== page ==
NICK HOLT | Catholic Leader
BRISBANE - Kenmore parish has furthered its commitment to Pope Francis’ encyclical Laudato Si’: On Care for our Common Home by turning recyclables into foreign aid donations.
The parish has collected more than 4,000 recyclable containers like bottles, cans and cardboard, which earn 10 cents per unit under the Queensland government initiative Containers for Cash.
The funds collected by the parish were used to buy a boat for a Papua New Guinean bishop.
“We had a parishioner come to us last year about helping buy a small boat for Fr Sam Phasz, a priest of the Province of Milne Bay in the Diocese of Alotau-Sideia,” said parish priest Fr Mark Franklin.
“The parish is mainly water, so it would enable the priest to get around the islands and see his diocese.
“The boat is also used for delivery of food and medical items and taking people to hospital.”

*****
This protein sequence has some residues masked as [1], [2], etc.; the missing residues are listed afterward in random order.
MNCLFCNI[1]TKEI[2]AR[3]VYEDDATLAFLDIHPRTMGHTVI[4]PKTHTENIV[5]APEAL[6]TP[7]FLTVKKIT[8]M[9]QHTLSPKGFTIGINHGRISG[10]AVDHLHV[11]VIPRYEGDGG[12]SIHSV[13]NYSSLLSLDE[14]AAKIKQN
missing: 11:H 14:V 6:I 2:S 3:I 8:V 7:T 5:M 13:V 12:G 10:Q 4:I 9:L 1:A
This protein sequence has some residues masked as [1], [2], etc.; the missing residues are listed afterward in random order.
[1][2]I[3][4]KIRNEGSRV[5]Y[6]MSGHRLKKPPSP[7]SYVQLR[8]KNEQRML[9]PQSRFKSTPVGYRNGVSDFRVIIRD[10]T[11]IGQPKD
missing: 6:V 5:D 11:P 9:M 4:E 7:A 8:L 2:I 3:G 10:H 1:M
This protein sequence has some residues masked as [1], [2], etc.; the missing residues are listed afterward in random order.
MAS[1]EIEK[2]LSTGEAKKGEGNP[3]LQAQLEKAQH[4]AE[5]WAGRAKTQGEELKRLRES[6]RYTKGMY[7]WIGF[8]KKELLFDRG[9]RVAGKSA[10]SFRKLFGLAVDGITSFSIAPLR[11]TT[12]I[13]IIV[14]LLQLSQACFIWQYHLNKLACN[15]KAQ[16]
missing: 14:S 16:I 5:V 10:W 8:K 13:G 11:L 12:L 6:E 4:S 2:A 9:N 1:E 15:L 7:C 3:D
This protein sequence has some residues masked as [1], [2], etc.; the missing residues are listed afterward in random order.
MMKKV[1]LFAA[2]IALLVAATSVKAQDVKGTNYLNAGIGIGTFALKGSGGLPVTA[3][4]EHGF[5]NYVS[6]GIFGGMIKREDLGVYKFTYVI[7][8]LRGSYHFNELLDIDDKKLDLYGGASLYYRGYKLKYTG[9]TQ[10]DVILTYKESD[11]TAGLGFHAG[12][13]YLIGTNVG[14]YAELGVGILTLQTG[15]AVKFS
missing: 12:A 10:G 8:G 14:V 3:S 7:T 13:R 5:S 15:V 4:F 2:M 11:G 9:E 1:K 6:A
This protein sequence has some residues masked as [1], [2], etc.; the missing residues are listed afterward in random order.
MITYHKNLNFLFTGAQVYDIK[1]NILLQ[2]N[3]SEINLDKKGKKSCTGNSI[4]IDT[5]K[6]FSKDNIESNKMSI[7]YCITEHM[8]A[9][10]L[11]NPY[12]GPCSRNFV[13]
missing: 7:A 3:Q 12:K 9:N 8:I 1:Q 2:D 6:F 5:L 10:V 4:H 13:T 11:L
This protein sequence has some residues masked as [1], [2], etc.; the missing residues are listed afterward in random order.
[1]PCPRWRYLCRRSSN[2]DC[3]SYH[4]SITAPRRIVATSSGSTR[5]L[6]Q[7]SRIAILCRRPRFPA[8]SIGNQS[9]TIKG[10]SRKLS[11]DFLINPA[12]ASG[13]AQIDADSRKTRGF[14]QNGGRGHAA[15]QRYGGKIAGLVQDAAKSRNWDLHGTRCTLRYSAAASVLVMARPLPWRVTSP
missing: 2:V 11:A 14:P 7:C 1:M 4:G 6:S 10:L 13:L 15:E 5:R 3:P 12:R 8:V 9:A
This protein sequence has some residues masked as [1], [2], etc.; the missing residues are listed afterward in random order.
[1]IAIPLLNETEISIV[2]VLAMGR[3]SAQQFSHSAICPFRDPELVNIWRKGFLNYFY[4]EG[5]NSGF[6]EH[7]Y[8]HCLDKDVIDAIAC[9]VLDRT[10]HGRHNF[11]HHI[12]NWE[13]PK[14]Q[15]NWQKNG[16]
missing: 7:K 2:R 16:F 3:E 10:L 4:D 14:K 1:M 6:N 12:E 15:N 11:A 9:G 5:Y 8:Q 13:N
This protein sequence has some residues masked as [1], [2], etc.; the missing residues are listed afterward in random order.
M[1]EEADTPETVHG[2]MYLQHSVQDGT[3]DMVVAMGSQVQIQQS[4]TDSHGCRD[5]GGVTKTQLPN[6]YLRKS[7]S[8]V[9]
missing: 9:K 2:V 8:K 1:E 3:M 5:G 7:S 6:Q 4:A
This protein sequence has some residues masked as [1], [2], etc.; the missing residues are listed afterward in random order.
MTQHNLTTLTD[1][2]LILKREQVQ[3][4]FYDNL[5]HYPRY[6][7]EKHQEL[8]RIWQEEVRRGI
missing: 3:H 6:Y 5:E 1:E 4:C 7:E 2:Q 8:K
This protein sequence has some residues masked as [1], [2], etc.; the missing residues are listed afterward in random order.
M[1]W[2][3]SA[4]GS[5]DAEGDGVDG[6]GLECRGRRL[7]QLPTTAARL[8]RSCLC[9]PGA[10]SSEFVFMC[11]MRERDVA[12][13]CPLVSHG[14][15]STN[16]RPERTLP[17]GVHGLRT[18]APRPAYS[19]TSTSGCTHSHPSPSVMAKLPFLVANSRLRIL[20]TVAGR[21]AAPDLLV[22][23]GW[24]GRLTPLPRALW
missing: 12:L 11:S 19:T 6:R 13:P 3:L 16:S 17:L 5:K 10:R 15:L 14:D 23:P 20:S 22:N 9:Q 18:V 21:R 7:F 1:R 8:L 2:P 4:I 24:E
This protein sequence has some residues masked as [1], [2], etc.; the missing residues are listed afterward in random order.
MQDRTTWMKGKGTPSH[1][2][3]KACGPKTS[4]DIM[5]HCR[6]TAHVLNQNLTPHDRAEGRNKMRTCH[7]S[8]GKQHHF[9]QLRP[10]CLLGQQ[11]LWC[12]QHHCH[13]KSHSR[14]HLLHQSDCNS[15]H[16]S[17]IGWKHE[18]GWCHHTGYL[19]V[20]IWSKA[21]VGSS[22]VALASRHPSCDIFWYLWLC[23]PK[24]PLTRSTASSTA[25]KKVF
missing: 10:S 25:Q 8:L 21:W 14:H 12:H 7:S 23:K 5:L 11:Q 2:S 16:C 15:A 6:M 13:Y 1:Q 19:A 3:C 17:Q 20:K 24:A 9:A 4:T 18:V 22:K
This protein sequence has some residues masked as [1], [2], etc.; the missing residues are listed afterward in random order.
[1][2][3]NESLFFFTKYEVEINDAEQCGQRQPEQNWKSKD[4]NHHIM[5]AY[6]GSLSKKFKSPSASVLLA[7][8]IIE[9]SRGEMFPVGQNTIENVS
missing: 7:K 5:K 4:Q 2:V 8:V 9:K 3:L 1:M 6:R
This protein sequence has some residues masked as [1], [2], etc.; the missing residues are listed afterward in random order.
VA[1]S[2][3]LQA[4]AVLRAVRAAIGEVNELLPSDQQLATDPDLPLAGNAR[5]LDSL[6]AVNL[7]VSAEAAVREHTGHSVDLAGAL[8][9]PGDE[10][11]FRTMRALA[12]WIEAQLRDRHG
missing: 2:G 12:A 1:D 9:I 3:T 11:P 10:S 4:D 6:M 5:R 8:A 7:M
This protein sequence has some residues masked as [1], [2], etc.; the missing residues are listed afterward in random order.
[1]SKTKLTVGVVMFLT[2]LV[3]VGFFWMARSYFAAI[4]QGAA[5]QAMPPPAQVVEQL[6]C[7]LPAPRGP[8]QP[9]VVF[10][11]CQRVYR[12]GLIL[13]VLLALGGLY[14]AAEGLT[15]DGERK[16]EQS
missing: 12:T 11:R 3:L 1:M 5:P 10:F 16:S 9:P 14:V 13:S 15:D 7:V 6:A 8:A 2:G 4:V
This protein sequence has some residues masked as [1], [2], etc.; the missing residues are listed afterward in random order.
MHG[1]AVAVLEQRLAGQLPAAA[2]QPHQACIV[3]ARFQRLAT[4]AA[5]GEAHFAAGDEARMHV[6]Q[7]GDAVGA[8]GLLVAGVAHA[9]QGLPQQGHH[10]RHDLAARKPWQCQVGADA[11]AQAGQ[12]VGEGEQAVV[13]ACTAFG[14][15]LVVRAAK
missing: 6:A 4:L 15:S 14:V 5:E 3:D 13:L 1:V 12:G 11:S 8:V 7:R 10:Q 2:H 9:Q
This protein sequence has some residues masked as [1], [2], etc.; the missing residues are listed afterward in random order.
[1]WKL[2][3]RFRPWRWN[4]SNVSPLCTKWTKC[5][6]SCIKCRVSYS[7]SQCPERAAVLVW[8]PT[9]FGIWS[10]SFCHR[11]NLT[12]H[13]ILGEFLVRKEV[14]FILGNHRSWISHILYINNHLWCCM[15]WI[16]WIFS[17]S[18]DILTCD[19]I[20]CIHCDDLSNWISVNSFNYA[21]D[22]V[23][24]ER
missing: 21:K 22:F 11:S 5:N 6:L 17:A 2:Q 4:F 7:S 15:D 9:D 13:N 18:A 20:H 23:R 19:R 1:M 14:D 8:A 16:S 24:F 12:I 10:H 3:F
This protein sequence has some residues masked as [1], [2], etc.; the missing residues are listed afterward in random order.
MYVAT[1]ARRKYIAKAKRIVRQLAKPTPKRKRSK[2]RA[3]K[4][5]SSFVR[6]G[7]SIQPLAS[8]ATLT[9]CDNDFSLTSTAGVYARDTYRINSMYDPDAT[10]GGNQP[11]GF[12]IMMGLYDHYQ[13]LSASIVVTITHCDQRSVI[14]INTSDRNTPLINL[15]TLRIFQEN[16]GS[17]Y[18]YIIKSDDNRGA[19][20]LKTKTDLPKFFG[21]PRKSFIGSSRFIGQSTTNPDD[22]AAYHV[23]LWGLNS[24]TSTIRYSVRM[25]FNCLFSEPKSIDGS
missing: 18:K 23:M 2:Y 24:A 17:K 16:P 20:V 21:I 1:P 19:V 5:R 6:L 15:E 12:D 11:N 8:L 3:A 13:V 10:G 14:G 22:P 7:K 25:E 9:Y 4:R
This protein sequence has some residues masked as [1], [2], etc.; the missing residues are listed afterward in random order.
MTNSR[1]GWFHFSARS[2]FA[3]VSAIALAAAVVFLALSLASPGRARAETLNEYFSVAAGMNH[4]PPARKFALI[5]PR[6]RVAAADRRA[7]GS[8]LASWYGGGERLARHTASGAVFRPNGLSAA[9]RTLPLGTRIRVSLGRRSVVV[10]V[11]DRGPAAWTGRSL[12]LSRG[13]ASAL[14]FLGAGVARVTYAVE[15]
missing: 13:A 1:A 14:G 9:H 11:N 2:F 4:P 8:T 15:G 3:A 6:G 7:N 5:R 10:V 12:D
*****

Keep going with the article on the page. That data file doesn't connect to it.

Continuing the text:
Fr Franklin said he started the project about two months ago as part of a communal partnership with Kenmore Rotary Club.
“One of our parishioners who is a member of Rotary came to us a while ago about being in partnership with the Kenmore Rotary regarding (the parish) being a distribution point for Containers for Cash,” he said.
“There are distribution points all over the place in the city, but because we’re a bit isolated out here the Rotary (club) decided to take it on as a collection point in Kenmore.
“The parish keeps 50% of the funds, which we then hand on to the Diocese of Alotau-Sideia.”
Fr Franklin said the Containers for Cash initiative was a practical way to raise money while also raising environmental awareness in the parish.
“It’s an opportunity to care for the planet, because this all goes into recycling – it doesn’t go into landfill, and they recycle it to be used again,” he said.
“It’s the call from the Pope – Laudato Si’ – Care for our Common Home.
“All our light fittings have been changed to low-energy lighting – whatever we can do to reduce our footprint.
“This is a wider thing in the sense that people in the parish can contribute to reducing the footprint, but they’re also contributing to recycling and to helping a parish in PNG.”